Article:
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Chapter 3. Getting a Handle on ActionScript > About Objects and Classes

About Objects and Classes

At the heart of ActionScript are objects and classes. Objects are data types, such as sound, graphics, text, or numeric values, that you create in Flash and use to control the movie. For example, a date object is used to retrieve information about the time and the date. And an array object is used to manipulate data stored in a particular order. All of the objects you create belong to a larger collective group known as a class. Flash provides certain classes for you to use in your movie. These predefined classes are also referred to as objects, but they are named and capitalized. For example, the Color object is a class from which different color objects are created. Learning to code in ActionScript centers on understanding the capabilities of these objects and their classes, and using them to interact with each other and with the viewer.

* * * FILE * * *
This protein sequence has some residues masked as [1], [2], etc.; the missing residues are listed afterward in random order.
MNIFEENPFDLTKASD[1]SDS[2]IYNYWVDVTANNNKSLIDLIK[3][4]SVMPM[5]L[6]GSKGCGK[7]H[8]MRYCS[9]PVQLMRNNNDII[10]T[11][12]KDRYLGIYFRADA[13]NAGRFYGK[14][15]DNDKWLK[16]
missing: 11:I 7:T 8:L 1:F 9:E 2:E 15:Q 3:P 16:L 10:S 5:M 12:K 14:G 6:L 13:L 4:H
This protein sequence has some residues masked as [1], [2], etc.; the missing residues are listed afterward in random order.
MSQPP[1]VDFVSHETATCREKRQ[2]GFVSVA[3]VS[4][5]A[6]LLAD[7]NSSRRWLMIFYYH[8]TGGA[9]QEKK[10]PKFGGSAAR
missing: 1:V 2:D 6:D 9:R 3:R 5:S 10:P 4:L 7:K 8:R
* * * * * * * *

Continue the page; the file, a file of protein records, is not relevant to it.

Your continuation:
In the real world, we are familiar with objects like a cow, a tree, or a person (Figure 3.1). Flash objects range from visible things, such as a spinning ball, to more abstract concepts, such as the date, pieces of data, or the detection of keyboard inputs. Whether concrete or abstract, however, Flash objects are versatile because once you create them, you can reuse them in different contexts. Before you can use objects, you need to be able to identify them, and you do so by name just as we do in the real world. Say you have three people in front of you, Adam, Betty, and Zeke. All three are objects that can be distinguished by name. All three belong to the collective group known as humans. You could also say that Adam, Betty, and Zeke are all instances of the human class (Figure 3.2). In ActionScript, instances and objects are synonymous, and the terms are used interchangeably in this book.


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